“Story of Ram”, a comic play was liked by all the parents. The grand finale was a “bhangra” performance. Prizes for sporting activities held during the camp were given away by Mr Malkiat Singh Birmi, Minister for Jails and Urban Development. The guest of honour was Mr K.L. Chabbra, councillor of BRS Nagar.

Prior to the cultural programme, an exhibition exhibiting the creations of students was put up. The children had displayed their art creations, paintings on glass and fabric.


Summer camp concludes
Our Correspondent

Ludhiana, July 1
The Love Dale Club, which is an extension of Love Dale Montessori Home, organised a summer camp during the school vacation period. During the progress of the camp, multiple activities were offered to children of various age groups to suit their taste and aptitude.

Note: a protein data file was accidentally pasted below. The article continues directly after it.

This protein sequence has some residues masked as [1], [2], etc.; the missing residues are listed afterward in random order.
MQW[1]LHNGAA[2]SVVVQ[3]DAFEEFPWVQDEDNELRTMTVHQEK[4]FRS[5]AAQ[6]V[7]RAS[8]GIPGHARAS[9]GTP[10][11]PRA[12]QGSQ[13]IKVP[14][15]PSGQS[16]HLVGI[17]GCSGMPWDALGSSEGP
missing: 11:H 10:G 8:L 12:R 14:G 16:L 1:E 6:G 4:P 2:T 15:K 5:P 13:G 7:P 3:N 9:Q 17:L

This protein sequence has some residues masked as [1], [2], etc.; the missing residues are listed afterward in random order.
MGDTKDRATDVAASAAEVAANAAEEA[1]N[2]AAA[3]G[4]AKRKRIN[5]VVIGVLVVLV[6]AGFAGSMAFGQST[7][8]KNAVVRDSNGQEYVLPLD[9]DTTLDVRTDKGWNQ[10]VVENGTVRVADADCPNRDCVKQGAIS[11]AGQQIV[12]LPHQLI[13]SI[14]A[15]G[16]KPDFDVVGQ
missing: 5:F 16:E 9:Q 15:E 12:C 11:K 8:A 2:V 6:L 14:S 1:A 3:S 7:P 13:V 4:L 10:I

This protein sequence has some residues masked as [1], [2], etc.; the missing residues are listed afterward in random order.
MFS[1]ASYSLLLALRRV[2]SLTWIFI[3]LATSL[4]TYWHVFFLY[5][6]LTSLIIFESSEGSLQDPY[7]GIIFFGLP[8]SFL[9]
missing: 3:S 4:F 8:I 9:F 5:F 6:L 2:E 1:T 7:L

The activities included personality development, martial arts, dances, art and craft, musical instrument, etc. Children had a real wonderful time and their response to learning was simply phenomenal. To mark the end of the camp, the club organised the annual function at Le Baron where children gave impressive and thrilling performance of various arts learnt during the camp.

The function started with a welcome song followed by Saraswati Vandana. Performance on musical instruments, demonstration of martial arts and modelling followed by dances on various old classics made the function interesting. An action song depicting the condition of women folk in our society was outstanding and touching.